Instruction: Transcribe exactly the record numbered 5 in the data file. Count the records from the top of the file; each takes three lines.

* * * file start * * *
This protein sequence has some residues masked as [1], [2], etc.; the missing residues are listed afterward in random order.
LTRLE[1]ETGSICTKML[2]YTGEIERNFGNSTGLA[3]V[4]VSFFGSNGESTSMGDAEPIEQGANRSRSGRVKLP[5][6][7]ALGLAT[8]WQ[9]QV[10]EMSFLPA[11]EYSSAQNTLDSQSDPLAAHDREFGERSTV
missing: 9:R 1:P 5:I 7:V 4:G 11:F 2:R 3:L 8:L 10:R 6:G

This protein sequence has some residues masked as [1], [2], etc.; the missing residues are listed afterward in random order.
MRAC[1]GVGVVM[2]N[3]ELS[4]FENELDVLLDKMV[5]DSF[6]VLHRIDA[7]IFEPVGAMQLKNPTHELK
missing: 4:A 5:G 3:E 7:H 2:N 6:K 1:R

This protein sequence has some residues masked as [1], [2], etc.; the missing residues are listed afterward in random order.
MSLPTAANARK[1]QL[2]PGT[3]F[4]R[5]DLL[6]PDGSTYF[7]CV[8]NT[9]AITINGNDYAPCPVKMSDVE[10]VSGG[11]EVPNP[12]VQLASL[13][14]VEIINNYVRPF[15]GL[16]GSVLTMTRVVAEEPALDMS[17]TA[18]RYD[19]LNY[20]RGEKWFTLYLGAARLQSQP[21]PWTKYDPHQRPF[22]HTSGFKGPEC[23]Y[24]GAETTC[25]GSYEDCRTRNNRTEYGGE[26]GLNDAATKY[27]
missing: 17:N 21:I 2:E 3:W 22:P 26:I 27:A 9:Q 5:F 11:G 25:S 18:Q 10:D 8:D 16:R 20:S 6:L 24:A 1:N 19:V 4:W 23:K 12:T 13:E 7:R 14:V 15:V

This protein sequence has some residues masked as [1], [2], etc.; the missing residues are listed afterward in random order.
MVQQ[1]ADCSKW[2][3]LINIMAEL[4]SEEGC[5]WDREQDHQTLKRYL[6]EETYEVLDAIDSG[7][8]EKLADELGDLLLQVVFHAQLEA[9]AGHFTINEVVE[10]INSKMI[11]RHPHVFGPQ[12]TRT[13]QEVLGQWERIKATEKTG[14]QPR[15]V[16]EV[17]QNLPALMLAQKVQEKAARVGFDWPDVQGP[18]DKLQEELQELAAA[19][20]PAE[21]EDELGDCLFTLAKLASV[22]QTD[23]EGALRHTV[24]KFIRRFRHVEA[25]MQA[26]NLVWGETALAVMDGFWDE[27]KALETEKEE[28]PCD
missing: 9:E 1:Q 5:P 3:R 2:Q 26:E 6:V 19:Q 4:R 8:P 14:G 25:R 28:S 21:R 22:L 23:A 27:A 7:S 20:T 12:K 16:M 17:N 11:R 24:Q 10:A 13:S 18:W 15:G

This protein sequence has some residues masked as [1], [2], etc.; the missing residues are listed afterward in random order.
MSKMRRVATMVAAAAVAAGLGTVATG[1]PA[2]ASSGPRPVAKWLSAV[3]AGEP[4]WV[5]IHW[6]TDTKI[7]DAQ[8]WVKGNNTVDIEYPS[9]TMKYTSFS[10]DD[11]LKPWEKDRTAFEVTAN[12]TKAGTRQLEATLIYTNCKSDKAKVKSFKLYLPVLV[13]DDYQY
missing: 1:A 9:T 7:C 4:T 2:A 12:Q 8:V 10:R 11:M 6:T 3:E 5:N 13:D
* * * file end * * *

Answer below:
This protein sequence has some residues masked as [1], [2], etc.; the missing residues are listed afterward in random order.
MSKMRRVATMVAAAAVAAGLGTVATG[1]PA[2]ASSGPRPVAKWLSAV[3]AGEP[4]WV[5]IHW[6]TDTKI[7]DAQ[8]WVKGNNTVDIEYPS[9]TMKYTSFS[10]DD[11]LKPWEKDRTAFEVTAN[12]TKAGTRQLEATLIYTNCKSDKAKVKSFKLYLPVLV[13]DDYQY
missing: 1:A 9:T 7:C 4:T 2:A 12:Q 8:V 10:R 11:M 6:T 3:E 5:N 13:D